midterm_exam_solutions - Name BENG 100b: Frontiers in...

Info iconThis preview shows pages 1–3. Sign up to view the full content.

View Full Document Right Arrow Icon
Name Page 1 of 8 BENG 100b: Frontiers in Biomedical Engineering Midterm Examination 28 February 2006 There are 100 possible points on this exam. THIS EXAM IS CLOSED BOOK. SHORT ANSWER (Total=70 points) Read the questions carefully. For short answer questions, keep your response in the space provided, but give the most complete answer that you can. 1. (6 points) Distinguish between the innate and adaptive immune responses: Innate immunity is present from birth and is achieved primarily via barriers, e.g. skin, mucous, temperature, pH. Innate immunity is non-specific and, therefore, responds equally to all assaults. Adapative immunity, however, is specific and has memory. Those characteristics give it diversity and allow it to distinguish self from non-self. Adaptive immunity develops over time and uses B and T cells as well as antibodies to launch an immune response. Innate immunity does not require stimulation by a specific antigen. It is non-specific, has no memory. Innate immunity involves macrophages, neutrophils, but not B cells and T cells (+3). Adaptive immunity is specific, has memory (higher 2nd response) and involves T and memory B cells (+3) 2. (6 points) What is an antigen? An antigen is an foreign molecule or particle that is recognized by the immune system. An epitope refers to a small segment of an antigen that is recognized by an antibody, T cell receptor or other recognition element of the immune system. +2 For an antigen is an foreign molecule or particle that is recognized +2 For recognition by the immune system. +2 For discussing how an antigen elicits an immune response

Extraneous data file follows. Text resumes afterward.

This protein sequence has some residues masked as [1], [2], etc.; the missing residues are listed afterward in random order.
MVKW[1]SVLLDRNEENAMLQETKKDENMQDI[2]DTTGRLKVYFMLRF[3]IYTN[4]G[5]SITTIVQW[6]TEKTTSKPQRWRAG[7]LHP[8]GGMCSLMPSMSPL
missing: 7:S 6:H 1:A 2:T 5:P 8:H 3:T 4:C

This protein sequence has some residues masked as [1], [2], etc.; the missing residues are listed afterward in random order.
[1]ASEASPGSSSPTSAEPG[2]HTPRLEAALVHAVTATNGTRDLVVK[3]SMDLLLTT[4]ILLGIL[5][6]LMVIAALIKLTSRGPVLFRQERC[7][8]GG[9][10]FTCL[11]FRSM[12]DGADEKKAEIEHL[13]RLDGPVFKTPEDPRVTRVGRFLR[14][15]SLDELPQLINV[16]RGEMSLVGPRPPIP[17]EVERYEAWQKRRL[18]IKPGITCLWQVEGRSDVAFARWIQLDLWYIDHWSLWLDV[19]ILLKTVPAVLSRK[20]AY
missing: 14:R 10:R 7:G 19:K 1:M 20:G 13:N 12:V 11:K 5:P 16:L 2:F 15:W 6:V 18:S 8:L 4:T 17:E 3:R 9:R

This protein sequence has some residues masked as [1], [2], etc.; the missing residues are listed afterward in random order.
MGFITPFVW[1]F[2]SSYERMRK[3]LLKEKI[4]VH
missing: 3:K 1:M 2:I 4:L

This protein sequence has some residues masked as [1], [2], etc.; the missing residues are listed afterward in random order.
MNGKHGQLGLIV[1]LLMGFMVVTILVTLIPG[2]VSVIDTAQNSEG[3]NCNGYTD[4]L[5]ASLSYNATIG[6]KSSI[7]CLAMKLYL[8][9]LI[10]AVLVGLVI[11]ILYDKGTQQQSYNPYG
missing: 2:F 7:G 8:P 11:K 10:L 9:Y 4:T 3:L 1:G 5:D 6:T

Background image of page 1

Info iconThis preview has intentionally blurred sections. Sign up to view the full version.

View Full DocumentRight Arrow Icon
Name Page 2 of 8 3. (6 points) What is phagocytosis? Is phagocytosis by macrophages important in innate immunity, or in adaptive immunity, or in both? Explain. cell-eating. is important to engulf/digest/destroy antigens in both types of immunity 4. (6 points) What is cDNA, and how would you produce cDNA from cultured cells? Genomic DNA contains an organism's entire genome whereas cDNA only contains transcribed portions of the genome. As a result, genomic DNA has exons and introns and cDNA contains only the exons, i.e. the coding regions. Genomic DNA is identical for all cells in an organism, but cDNA differs from cell to cell, based on what is expressed, i.e. transcribed and translated, as determined by cell function, environment, etc. Genomic DNA is produced in the nucleus and cDNA is produced from mRNA in the cytoplasm. To produce cDNA, you would isolate the mRNA from a cell on interest and use reverse transcriptase to convert that mRNA into DNA.
Background image of page 2
Image of page 3
This is the end of the preview. Sign up to access the rest of the document.

This note was uploaded on 02/06/2012 for the course BENG 100 taught by Professor Marksaltzman during the Spring '08 term at Yale.

Page1 / 8

midterm_exam_solutions - Name BENG 100b: Frontiers in...

This preview shows document pages 1 - 3. Sign up to view the full document.

View Full Document Right Arrow Icon
Ask a homework question - tutors are online